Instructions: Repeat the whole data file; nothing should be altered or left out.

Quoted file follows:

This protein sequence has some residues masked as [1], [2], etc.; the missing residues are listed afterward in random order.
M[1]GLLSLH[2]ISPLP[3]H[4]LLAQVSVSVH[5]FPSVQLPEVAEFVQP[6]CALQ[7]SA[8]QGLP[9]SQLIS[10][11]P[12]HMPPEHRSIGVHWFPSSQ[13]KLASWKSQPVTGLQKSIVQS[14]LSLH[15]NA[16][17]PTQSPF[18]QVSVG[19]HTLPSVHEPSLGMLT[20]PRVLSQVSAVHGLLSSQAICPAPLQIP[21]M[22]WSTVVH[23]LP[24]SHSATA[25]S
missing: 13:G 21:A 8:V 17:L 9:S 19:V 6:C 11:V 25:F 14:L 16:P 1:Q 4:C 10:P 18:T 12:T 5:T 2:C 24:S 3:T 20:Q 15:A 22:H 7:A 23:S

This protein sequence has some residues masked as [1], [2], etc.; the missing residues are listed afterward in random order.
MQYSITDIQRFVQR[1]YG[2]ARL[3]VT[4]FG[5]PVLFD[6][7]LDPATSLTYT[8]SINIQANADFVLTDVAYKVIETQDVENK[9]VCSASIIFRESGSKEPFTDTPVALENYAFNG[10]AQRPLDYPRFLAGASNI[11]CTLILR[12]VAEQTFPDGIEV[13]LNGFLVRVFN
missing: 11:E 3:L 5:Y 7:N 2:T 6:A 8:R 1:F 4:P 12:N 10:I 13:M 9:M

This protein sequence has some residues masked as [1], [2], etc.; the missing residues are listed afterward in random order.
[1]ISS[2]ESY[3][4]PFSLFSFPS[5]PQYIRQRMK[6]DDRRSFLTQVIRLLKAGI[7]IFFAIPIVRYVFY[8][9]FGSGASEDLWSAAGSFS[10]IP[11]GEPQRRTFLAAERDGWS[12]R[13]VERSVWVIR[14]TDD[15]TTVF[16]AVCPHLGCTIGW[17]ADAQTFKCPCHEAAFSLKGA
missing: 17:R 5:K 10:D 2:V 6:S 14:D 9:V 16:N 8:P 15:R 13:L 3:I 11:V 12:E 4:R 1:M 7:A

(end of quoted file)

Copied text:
This protein sequence has some residues masked as [1], [2], etc.; the missing residues are listed afterward in random order.
M[1]GLLSLH[2]ISPLP[3]H[4]LLAQVSVSVH[5]FPSVQLPEVAEFVQP[6]CALQ[7]SA[8]QGLP[9]SQLIS[10][11]P[12]HMPPEHRSIGVHWFPSSQ[13]KLASWKSQPVTGLQKSIVQS[14]LSLH[15]NA[16][17]PTQSPF[18]QVSVG[19]HTLPSVHEPSLGMLT[20]PRVLSQVSAVHGLLSSQAICPAPLQIP[21]M[22]WSTVVH[23]LP[24]SHSATA[25]S
missing: 13:G 21:A 8:V 17:L 9:S 19:V 6:C 11:V 25:F 14:L 16:P 1:Q 4:C 10:P 18:T 12:T 5:T 2:C 24:S 3:T 20:Q 15:A 22:H 7:A 23:S

This protein sequence has some residues masked as [1], [2], etc.; the missing residues are listed afterward in random order.
MQYSITDIQRFVQR[1]YG[2]ARL[3]VT[4]FG[5]PVLFD[6][7]LDPATSLTYT[8]SINIQANADFVLTDVAYKVIETQDVENK[9]VCSASIIFRESGSKEPFTDTPVALENYAFNG[10]AQRPLDYPRFLAGASNI[11]CTLILR[12]VAEQTFPDGIEV[13]LNGFLVRVFN
missing: 11:E 3:L 5:Y 7:N 2:T 6:A 8:R 1:F 4:P 12:N 10:I 13:M 9:M

This protein sequence has some residues masked as [1], [2], etc.; the missing residues are listed afterward in random order.
[1]ISS[2]ESY[3][4]PFSLFSFPS[5]PQYIRQRMK[6]DDRRSFLTQVIRLLKAGI[7]IFFAIPIVRYVFY[8][9]FGSGASEDLWSAAGSFS[10]IP[11]GEPQRRTFLAAERDGWS[12]R[13]VERSVWVIR[14]TDD[15]TTVF[16]AVCPHLGCTIGW[17]ADAQTFKCPCHEAAFSLKGA
missing: 17:R 5:K 10:D 2:V 6:S 14:D 9:V 16:N 8:P 15:R 13:L 3:I 11:V 12:E 4:R 1:M 7:A